Do the maths

How sta­tis­ti­cally likely is the pi na co­lada song? We in­ves­ti­gate

The Guardian - Weekend - - News -

You’ll know the song. That lop­ing 70s riff, fa­mil­iar from child­hood, a par­ent’s mix­tape or the Magic FM playlist. The singer’s bright, breezy de­liv­ery. And then the ir­re­sistible hook: “If you like pina co­ladas, and get­ting caught in the rain. If you’re not into yoga, and you have half a brain… ”

I re­dis­cov­ered Es­cape (The Pina Co­lada Song) in 2014 while watch­ing Guardians Of The Galaxy. I was even more en­rap­tured by the sound­track than the film. And this par­tic­u­lar track – a US No 1 on its re­lease in 1979 (al­though it recharted in 1980, mak­ing it the only pop song to hold the top spot in dif­fer­ent decades) – soon wormed its way into my psy­che, partly be­cause it was so catchy, partly be­cause it was so an­noy­ing.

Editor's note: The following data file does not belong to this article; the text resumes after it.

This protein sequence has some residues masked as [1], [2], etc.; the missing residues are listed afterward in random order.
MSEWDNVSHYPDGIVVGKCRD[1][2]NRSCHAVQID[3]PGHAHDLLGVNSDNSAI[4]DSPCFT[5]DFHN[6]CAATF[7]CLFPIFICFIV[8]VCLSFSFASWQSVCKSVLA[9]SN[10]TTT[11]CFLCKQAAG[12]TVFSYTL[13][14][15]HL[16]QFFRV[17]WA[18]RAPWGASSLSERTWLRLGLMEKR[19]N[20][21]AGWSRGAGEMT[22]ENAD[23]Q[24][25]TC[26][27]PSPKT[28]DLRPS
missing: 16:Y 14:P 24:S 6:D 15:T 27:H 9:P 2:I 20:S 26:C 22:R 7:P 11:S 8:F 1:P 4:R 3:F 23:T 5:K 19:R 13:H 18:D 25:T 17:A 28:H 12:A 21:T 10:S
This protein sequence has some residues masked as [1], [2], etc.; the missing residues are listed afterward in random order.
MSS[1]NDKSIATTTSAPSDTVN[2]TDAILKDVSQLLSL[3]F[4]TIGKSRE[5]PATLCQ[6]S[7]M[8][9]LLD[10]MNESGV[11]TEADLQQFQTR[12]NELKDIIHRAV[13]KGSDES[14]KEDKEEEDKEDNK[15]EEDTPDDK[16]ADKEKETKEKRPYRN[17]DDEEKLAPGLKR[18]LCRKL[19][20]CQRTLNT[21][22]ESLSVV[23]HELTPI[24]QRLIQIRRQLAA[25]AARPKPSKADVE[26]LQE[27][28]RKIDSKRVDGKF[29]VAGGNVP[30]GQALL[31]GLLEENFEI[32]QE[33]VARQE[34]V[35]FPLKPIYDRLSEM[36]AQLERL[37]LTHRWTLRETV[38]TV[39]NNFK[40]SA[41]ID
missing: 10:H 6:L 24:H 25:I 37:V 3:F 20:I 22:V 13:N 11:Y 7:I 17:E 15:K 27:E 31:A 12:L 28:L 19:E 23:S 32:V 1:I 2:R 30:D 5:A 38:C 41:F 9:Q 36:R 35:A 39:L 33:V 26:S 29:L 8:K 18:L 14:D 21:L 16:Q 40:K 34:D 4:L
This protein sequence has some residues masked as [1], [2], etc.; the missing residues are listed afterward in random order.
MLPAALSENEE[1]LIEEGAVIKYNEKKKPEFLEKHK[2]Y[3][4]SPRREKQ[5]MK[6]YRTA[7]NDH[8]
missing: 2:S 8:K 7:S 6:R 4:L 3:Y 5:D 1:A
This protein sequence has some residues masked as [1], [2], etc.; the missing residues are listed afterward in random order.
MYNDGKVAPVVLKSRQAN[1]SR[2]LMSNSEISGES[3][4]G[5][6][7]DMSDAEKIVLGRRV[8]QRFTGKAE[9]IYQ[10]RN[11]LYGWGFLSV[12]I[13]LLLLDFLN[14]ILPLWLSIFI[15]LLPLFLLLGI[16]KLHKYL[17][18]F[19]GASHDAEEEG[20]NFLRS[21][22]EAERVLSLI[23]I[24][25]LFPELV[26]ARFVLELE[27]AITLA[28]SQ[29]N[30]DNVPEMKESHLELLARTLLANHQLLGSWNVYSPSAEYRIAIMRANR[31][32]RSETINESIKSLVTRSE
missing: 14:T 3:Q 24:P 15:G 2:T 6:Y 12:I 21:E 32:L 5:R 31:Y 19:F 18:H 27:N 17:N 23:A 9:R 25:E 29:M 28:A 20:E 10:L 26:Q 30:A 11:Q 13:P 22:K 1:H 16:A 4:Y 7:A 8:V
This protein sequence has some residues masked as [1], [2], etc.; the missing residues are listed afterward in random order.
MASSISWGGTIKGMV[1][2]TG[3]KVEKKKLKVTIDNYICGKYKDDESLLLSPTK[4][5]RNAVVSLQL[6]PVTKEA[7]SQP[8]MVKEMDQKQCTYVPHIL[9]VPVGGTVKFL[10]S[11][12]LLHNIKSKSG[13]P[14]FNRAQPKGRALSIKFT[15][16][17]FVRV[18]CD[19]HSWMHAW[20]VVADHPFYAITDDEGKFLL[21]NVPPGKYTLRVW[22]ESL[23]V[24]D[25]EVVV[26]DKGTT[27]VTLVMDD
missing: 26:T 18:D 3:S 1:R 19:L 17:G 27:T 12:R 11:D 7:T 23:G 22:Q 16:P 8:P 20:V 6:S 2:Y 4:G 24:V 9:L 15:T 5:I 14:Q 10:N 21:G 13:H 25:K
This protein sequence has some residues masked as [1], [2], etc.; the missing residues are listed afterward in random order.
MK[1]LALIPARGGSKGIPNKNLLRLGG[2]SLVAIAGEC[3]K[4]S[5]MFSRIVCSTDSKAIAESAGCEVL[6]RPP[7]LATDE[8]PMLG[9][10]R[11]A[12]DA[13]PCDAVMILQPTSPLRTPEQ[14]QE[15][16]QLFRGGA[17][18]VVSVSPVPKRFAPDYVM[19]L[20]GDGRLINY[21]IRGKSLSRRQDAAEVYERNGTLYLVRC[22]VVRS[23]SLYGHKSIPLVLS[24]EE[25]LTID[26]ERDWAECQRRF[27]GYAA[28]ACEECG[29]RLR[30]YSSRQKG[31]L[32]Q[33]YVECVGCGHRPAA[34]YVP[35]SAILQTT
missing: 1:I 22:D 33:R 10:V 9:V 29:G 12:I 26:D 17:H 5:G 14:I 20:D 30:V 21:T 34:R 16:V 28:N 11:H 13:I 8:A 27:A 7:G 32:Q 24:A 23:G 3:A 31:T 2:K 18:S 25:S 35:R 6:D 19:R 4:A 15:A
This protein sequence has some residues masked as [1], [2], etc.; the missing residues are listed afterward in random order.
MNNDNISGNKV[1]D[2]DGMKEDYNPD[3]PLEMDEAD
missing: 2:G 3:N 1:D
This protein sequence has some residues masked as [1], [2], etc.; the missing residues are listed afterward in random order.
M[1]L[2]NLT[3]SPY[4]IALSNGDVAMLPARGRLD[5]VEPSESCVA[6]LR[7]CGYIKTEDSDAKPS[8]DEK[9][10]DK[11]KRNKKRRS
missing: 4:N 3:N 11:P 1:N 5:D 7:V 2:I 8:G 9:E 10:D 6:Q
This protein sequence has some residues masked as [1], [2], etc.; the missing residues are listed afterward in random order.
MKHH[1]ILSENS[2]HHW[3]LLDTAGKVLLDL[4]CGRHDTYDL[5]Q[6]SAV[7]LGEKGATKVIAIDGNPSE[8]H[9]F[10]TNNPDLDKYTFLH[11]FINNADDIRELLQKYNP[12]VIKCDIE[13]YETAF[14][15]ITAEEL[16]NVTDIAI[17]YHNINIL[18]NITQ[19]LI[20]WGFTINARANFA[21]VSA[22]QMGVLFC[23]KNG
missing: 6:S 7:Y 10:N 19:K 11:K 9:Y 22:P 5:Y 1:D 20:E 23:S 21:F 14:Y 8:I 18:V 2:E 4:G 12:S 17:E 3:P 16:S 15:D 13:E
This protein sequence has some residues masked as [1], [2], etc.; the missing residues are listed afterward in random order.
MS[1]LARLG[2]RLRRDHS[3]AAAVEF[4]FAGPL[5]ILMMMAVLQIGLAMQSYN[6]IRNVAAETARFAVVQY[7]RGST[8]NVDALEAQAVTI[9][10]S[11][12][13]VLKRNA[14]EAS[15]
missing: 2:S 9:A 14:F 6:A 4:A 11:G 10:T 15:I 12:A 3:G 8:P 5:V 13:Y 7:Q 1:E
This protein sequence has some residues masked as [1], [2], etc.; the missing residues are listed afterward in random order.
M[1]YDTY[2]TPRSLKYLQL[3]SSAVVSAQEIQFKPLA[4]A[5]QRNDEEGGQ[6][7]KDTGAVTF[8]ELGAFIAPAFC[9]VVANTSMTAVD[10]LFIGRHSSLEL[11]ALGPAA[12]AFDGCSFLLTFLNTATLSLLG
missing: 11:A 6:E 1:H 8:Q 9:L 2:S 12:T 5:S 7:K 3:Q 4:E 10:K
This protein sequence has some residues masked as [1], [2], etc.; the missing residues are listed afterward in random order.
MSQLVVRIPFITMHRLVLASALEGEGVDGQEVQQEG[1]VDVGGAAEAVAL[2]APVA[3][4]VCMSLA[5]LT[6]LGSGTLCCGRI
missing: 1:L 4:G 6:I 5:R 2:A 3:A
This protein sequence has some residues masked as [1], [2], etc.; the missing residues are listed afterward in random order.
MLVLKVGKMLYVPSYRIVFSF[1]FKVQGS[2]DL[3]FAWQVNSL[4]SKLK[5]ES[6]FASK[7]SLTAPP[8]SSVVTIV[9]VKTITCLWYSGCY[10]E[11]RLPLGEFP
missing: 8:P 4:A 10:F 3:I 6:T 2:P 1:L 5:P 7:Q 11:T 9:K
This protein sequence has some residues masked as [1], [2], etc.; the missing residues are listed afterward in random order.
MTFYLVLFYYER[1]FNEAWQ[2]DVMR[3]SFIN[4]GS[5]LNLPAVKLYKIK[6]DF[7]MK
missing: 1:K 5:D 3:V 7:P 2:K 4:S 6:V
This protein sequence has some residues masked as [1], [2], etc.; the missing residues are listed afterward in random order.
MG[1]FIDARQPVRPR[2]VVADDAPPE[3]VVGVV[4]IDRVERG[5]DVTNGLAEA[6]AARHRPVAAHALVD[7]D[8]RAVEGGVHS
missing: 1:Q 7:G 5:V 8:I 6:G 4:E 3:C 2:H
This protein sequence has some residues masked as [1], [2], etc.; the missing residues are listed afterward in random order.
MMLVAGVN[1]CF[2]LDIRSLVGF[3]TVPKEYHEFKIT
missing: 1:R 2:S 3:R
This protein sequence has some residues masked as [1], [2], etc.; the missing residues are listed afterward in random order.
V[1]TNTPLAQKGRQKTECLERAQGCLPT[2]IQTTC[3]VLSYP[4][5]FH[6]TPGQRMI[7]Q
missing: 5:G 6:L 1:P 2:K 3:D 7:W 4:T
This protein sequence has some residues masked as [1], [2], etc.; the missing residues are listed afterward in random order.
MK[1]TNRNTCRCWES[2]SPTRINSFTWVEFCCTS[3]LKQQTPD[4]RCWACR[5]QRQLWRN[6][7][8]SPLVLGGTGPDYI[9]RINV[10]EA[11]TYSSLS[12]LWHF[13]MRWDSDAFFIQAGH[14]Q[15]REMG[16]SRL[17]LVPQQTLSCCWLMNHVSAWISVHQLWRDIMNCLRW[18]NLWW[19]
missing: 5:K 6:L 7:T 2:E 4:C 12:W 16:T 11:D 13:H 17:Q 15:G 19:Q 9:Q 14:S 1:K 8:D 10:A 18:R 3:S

If, like me, you’re the sort of per­son who sings along to a song de­spite hav­ing only the vaguest grasp of the lyrics (“Na-na-na PINA CO­LADA!”), it’s pos­si­ble the in­tri­cate plot­line of Ru­pert Holmes’s hit has passed you by. So let me sum­marise: Holmes sings of be­ing bored with his girl­friend, and read­ing the lonely hearts ads in bed as she sleeps next to him (we can leave aside the cal­lous­ness of that un­til later). One ad catches his eye: a mys­tery woman is look­ing for a man who likes pina co­ladas, get­ting caught in the rain, who isn’t in to yoga, and “has half a brain”. She also, get­ting spe­cific, wants some­one who “likes mak­ing love at mid­night, in the dunes of the cape”. Any man match­ing these re­quire­ments, she says, should write to her “and es­cape”.